The predominately African American Royal Terrace neighborhood bordering Moncrief and Edgewood Avenue on the Northside with over 2000+ residents is surviving against the odds. Despite being surrounding by absentee landlords, most residents own their homes. For lifelong friends that grew up in the area, the neighborhood represents their childhood memories, family gatherings and school reunions comprising “the village” for a healthy lifestyle.
Nurtured in local schools including Susie Tolbert Elementary, James Weldon Johnson Middle School and Raines High school, children grew up developing life long bonds that last a lifetime. Many of the friends enlisted in the military and pursued higher education to become entrepreneurs with careers as engineers and corporate executives to secure futures for their families.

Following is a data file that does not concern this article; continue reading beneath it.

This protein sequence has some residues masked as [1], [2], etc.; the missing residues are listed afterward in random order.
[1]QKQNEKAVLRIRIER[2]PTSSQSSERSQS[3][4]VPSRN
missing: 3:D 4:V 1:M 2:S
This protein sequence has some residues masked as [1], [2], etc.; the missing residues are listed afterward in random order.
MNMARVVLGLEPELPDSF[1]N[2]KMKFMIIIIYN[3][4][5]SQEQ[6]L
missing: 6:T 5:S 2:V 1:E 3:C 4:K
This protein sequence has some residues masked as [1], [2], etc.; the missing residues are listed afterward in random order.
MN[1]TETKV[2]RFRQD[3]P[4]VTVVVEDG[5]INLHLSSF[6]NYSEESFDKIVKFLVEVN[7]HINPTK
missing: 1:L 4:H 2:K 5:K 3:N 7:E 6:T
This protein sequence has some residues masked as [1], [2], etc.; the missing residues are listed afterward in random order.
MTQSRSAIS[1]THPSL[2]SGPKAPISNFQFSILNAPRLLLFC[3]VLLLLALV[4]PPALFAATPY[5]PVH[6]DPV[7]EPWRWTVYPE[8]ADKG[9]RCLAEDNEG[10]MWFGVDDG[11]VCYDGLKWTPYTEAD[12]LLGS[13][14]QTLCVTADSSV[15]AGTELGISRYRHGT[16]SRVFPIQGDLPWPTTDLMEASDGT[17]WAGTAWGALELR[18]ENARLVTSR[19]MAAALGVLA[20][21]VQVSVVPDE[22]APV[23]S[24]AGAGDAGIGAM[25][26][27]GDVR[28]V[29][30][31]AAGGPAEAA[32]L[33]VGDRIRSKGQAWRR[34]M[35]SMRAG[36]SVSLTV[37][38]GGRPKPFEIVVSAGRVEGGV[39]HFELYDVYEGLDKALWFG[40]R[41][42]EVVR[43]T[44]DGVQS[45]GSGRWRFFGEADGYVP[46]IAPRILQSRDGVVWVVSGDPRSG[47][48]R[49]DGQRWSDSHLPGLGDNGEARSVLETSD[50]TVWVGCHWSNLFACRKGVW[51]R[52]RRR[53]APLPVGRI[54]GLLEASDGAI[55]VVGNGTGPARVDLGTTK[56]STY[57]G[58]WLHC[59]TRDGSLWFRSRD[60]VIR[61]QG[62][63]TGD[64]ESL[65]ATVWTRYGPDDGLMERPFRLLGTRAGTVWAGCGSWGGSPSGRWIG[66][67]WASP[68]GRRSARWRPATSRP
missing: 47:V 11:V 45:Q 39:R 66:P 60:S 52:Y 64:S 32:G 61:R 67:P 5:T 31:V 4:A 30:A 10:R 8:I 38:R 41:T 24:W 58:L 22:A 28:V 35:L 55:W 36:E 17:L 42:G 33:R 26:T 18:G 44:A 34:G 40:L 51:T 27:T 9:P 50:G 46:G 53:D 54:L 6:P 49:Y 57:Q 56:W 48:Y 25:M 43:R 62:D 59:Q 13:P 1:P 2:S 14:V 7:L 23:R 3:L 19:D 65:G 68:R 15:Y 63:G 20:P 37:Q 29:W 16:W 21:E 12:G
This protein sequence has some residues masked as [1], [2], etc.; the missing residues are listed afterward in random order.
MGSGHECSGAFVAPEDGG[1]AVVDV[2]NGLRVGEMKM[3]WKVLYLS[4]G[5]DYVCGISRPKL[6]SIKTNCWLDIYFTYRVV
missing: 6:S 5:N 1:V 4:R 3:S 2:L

To this day, Royal Terrace families to continue the tradition of friendship and camaraderie. In 2015, several friends formed the Royal Terrace Veterans breakfast club Roundtable. Every second Friday for the past four years, the gentlemen have gathered for breakfast and decide who they will assist next. The group volunteers at local shelters in addition to mentoring youth in the school system and on the street to the youngsters in an effort to show them that someone cares outside of their household about their future.
“It takes a village to raise a child, and Royal Terrace was that village,” said member William Turpin. “its only fair we return God’s grace.”
Shown l-r is RTVC members Chico King, Blane Cross, Jerald Jackson, Louis Benton, William Turpin, John Meuse and Harold Scott.